Chronic Bee Paralysis Virus (CBPV), is a virus that cause an infectious disease of the adult honey bees. Previously known with different names in different countries such as “little blacks” (UK), “hairless black syndrome” (US), “mal nero” (Italy), “Schwarzsucht” (Germany) and “mal noire” (France) (Ribière et al., 2008). These names reflect one of the two possible symptom sets that can be seen in CBPV infection. First, lots of honey bees appear black, hairless, shiny and greasy in bright light. Infected bees do not actively contribute to the hive tasks and usually are attacked by the normal bees by nibbling their wings (Figure 1). The second set of symptoms is characterised by inability to fly, trembling, mass paralysis and finally death (Rinderer and Rothenbuhler, 1975). The two sets of symptoms could appear in the same infected hive singularly or mixed.

Mechanisms of transmission that have been demonstrated for CBPV are injection,  contact, oral (even if a large amount of virus particles are needed in this last case) and probably vertical (trough infected queens) (Bailey, 1965; Kulinevic et al., 1973; Chen et al., 2005a; Chen et al., 2006b ).

CBPV is the only honey bee virus that still cannot be assigned to any group of viruses. It displays asymmetric particles of 30-65 nm in length and about 20 nm in width. However, a plethora of shapes has been described including rings and figures of eight with dimensions up to 640 nm in length (Figure 2) (Bailey et al., 1963).

The virus is widespread in Britain , causes mortality in honey bee colonies yet CBPV does not seem to follow a seasonal pattern as seen in other viruses (Bailey et al., 1981; Tentcheva et al., 2004b). The Varroa mite is not likely to be a vector as CBPV has not been found in the parasite.

CBPV is often found in association with a ‘‘satellite’’ virus, first called Chronic paralysis virus associate (CPVA) now named Chronic bee paralysis satellite virus (CBPSV) and is classified as the only member of the Chronic bee paralysis virus associated satellite subgroup (Bailey,1976; Bailey et al., 1980; Fauquet et al., 2005). Under T.E.M. they appear as isometric particles of 17nm in diameter and they have three single-stranded RNAs of about 1100nt each and were reported to have a single capsid protein of about 15kDa (Bailey et al., 1980). CBPSV are still of unknown significance, what we know to date about them is that they are serologically unrelated to CBPV, but cannot multiply in the absence of CBPV. (Chen and Siede, 2007; Ribière et al., 2010).

Fig 1: CBPV symptoms. On the left: black bee with nibbled wings; on the right: shiny, “greasy” bees (Crown copyright, National Bee Unit, FERA).

Fig. 2: CBPV (T.E.M). The virus show asymmetric particles of different dimensions. (Ribière et al., 2010).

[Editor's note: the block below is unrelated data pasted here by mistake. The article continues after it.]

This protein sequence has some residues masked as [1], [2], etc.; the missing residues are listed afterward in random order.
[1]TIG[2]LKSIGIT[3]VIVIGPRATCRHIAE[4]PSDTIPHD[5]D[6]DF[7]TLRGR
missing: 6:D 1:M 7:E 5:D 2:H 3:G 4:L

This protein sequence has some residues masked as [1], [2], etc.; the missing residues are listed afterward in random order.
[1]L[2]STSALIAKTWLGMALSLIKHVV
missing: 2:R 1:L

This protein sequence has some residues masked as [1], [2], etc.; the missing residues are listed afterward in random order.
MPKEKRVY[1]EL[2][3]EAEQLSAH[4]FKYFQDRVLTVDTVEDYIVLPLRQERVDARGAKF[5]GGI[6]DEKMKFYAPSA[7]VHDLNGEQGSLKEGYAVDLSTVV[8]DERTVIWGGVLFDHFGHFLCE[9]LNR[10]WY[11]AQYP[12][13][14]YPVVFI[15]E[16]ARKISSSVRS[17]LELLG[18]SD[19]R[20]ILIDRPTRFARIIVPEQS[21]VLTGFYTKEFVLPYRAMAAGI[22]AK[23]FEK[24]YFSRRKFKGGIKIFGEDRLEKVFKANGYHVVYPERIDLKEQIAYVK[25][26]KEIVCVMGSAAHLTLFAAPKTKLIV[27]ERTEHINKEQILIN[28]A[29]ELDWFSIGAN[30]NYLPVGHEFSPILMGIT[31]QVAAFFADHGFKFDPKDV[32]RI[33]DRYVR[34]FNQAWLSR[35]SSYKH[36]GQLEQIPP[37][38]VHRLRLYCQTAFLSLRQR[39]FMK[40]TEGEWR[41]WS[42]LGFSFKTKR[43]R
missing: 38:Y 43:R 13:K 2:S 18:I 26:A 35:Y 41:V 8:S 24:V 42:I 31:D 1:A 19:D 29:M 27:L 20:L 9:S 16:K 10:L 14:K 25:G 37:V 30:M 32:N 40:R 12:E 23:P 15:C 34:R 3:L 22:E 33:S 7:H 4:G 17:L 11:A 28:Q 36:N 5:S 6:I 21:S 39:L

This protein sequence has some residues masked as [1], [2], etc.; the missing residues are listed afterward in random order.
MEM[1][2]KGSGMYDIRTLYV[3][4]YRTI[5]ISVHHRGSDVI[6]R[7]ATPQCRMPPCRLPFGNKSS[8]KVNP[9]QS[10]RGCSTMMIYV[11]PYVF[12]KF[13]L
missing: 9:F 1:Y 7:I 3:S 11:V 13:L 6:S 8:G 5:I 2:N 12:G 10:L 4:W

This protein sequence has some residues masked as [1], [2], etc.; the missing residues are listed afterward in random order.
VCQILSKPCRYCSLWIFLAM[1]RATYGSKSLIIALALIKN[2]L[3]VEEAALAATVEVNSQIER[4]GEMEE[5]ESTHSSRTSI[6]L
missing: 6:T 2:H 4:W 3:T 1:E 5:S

The characteristics and the genome organization of CBPV is very different compared to the assigned viruses discussed above. CBPV has been seen to encode polypeptides of about 75, 50, 30 and 20 kDa (Olivier et al., 2008a; Ribière et al., 2000).

The RNA is composed of two separate filaments of RNA respectively called RNA1 of 3674 bp and RNA2 of 2305 bp; the 5' is capped and no poly-adenylate tail is present (Figure 3) (Oliver et al., 2008a; Ribière et al., 2010).

The ORF 3 in RNA1 shows significant similarities with the RdRp of the single-strand RNA viruses. No similarities were found in the Genbank database for the other ORFs (Ribière et al., 2010).

Matching the CBPV RdRp sequence with the sequences deposited in Genbank, using the Basic Local Alignment Search Tool (BLAST), Ribière found that this virus could have a phylogenetic position between the Nodaviridae (insect and fish viruses) and Tombusviridae (plant viruses) family clusters even if it differs from these two families in many structural and genomic characteristics (Ribière et al., 2010). The lack of similarities between this virus and other viruses described in the literature led us to consider this virus as a type species of a new group of positive stranded RNA viruses (Ribière et al., 2010). To justify this suggestion it is interesting to see the Figure 4 that report the original phylogenetic tree obtained by Ribière aligning the RdRp sequences and the reported comparative table of the characteristics of  Nodaviridae, Tombusviridae and CBPV. In fact even if the RdRp shows some analogies with the RdRp of Nodaviridae and Tombusviridae, the differences in the structural characteristics (e.g. host and particle shape) don't allow CBPV to join any of the two families.

Fig 3: Scheme of the genome organization of CBPV. Predicted genome organisation of CBPV RNA 1 and RNA 2. The positions of seven putative ORFs are indicated and the putative sizes of the protein encoded as described by Ribière. Legend: CAP= capped 5', ORF 1-4= open reading frame 1-4, RdRp= RNA dependant, RNA polymerase (Ribière et al., 2010 modified)

Fig 4: Taxonomical position of CBPV. Phylogenetic tree based on RdRp sequence and a table reporting the differences between CBPV, Nodaviruses and Tombusviruses (from Ribière et al., 2010 modified)